The last time Ted Leo and the Pharmacists performed in Los Angeles, it was at FYF Fest in its old location at the LA State Historic Park, and would not move for another three plus years. That’s just the tip of the iceberg when it comes to depicting the amount of things that have changed since the erstwhile Jersey-by-way-of-Indiana underrated punk icon and his group last graced a stage here in 2010. It’s not like he hasn’t been busy in that time, a collaboration album with Aimee Mann as The Both released in 2014 being among his chief accomplishments in his time away from the stage. But sometimes you’ve got an old itch to scratch, and for Leo that involved not only going back into the studio to record his most recent, somber release, The Hanged Man (his first credit as a solo artist) but getting back to hitting the road with the Pharmacists in tow.
Since the Teragram Ballroom was among one of the many new developments that occurred in the window of time between Leo and company’s last LA visit, it was a case of seeing a familiar face in a brand new place. But don’t be fooled, seven years away from performing together hasn’t diminished Ted Leo and the Pharmacists ability to deliver in a live setting. The band played for about two hours, with a few breaks here and there where Leo spoke to the crowd (more on that in a minute) and also graciously stepped aside for a couple of solo numbers, such as fan favorite “Me & Mia”). The Pharmacists on this tour are a mix of new and old members of the band, with Chicago-based guitarist Ralph Darden and Downtown Boys’ saxophonist Adrienne Berry joining mainstays like drummer Chris Wilson, guitarist James Canty and bassist Marty Key.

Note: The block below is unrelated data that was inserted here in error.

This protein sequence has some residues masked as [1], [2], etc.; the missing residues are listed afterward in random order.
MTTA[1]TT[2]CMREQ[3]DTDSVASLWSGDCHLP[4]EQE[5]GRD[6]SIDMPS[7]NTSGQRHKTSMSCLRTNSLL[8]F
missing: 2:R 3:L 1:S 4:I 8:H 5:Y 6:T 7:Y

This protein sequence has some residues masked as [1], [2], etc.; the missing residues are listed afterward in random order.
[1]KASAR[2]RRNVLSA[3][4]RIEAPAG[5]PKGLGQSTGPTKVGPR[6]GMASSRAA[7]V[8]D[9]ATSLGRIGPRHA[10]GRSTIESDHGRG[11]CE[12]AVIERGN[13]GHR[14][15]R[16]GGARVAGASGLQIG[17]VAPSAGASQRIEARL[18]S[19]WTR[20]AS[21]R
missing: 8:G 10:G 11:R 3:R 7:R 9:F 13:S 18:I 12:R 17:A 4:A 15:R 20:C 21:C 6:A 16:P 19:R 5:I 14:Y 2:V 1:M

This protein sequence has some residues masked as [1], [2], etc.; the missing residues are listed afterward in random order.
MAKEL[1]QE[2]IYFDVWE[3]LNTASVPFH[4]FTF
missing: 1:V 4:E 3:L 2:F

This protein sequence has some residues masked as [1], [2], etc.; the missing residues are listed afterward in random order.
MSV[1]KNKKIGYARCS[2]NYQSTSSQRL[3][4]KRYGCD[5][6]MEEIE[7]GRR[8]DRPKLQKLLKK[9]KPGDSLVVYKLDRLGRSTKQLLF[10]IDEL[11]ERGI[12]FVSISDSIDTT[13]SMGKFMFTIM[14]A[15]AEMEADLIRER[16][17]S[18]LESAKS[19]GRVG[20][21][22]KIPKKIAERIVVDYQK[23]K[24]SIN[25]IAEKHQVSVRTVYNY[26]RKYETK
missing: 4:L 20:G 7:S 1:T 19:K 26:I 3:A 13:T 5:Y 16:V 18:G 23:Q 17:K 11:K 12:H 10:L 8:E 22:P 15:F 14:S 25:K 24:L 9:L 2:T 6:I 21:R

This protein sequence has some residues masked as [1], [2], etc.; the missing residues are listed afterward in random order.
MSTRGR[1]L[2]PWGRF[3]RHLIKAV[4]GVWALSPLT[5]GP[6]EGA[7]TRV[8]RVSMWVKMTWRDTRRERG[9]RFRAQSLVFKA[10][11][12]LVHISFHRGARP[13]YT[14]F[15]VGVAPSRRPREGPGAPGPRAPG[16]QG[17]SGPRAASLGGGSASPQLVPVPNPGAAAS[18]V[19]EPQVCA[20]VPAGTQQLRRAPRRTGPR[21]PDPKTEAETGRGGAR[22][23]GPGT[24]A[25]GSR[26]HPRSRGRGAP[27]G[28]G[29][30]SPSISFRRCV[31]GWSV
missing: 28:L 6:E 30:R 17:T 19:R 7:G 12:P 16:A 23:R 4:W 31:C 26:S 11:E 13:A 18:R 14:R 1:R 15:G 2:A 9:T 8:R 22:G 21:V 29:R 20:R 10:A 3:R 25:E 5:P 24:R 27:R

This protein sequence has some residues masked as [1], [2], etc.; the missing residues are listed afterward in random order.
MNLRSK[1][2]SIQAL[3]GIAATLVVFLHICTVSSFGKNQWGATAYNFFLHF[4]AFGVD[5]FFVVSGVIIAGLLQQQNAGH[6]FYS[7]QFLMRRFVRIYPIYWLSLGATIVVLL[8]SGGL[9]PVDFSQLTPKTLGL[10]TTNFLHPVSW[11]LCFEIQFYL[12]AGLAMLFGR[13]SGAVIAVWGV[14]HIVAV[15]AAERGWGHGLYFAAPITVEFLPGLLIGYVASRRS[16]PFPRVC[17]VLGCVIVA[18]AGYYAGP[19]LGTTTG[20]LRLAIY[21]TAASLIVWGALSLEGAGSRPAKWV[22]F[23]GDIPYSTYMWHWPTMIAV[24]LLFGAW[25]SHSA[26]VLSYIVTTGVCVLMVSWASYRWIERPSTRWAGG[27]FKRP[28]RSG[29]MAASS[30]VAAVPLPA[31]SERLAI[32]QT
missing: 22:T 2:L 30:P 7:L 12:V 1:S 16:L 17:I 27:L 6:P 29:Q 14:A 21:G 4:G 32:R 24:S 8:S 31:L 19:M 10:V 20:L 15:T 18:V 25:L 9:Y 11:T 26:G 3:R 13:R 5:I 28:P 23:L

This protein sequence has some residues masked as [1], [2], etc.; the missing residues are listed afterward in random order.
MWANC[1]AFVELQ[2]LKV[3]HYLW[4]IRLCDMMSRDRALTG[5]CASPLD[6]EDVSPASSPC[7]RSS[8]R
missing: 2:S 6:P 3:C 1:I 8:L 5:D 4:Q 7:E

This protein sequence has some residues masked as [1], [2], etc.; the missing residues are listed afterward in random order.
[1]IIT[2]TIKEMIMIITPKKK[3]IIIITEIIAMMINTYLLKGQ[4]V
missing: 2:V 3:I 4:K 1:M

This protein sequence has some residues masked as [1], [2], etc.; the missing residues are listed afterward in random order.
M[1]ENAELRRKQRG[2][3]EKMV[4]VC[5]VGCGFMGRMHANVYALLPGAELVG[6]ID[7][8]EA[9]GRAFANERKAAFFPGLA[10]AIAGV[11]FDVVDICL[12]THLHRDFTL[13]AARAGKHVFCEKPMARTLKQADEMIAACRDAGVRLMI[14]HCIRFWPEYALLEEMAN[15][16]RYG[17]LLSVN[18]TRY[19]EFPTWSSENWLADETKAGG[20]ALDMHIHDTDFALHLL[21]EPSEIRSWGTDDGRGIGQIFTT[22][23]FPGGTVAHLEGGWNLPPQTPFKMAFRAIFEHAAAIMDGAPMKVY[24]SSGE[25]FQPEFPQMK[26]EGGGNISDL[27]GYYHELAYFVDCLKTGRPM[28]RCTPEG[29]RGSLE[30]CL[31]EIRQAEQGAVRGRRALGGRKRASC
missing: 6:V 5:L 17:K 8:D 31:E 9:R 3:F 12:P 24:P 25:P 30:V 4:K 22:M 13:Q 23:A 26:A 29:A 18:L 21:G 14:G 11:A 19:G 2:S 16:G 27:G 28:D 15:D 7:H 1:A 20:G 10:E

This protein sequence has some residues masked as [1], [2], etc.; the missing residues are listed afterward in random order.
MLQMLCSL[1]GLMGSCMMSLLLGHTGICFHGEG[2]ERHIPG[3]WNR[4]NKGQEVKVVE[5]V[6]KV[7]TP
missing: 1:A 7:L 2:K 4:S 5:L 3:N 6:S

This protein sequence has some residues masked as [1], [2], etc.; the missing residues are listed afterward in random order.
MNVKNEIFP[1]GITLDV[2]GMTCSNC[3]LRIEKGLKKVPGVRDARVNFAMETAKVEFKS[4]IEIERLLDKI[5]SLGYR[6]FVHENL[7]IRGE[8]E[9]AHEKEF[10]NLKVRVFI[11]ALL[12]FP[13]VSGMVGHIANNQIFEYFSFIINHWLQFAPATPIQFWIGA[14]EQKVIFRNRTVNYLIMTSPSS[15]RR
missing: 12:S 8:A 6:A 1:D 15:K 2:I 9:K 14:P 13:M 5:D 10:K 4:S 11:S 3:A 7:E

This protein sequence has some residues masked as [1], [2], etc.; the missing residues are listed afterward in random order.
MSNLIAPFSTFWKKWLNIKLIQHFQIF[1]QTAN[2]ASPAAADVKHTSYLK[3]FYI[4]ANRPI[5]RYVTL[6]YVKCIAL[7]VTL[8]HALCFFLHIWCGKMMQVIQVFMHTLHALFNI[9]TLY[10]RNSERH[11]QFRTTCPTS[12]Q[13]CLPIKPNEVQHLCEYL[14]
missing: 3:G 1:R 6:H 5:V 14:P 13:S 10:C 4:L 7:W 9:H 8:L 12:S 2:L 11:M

Perhaps because the concert took place on a night within close proximity to a particular date of political importance, or because it had been so long since Ted had had the chance to use his platform to speak to his audience, but he had plenty to say to the audience in between songs. At varying times during the two hour long set, Leo lambasted politicians and bad faith actors over subjects such as health care, LGBTQ rights and white supremacy. But the most memorable anecdote has to be toward the end of the set. Reintroducing the band to perform “Parallel or Together?” Leo recounted one of his favorite live music stories: The part of every KISS show where Paul Stanley would rile up the audience and cue them to sing along to their song “Cold Gin.” Of course, he did so as to muse on the fact that there is no such drink as a “cold” gin, and wrapping up his funny yet pedantic explanation, as well as to insist that the audience need – not – have to sing-along with the next song if folks didn’t want to. Unlike a KISS concert, Leo wanted to make sure you didn’t have to arbitrarily follow along and sing every word, something I respect him for.
But yeah, the show was great. Leo invited some friends on-stage to help perform “Let’s Stay On The Moon,” which included the aforementioned Aimee Mann, in addition to comedians Paul F. Thompkins and Tawny Newsome, as well as hip hop artist Open Mike Eagle. It was a nice treat for the fans that energetically sang along to hits like “Where Have All The Rude Boys Gone?” and “Bottled In Cork” with equal excitement as they did for material off The Hanged Man. After a thunderous one-two encore punch of “Timourous Me” and “Little Dawn,” Ted Leo and the Pharmacists bowed and exited stage right. This fan hopes that they return to Los Angeles soon, at least not waiting another 7 years or so, because in this day and age, the world needs more music as vibrant and moving as that made by Ted Leo and the Pharmacists.
Check below for their remaining tour dates and also Ted Leo’s website for more info on The Hanged Man and his other past work.
Words and photos by Lee Bedrouni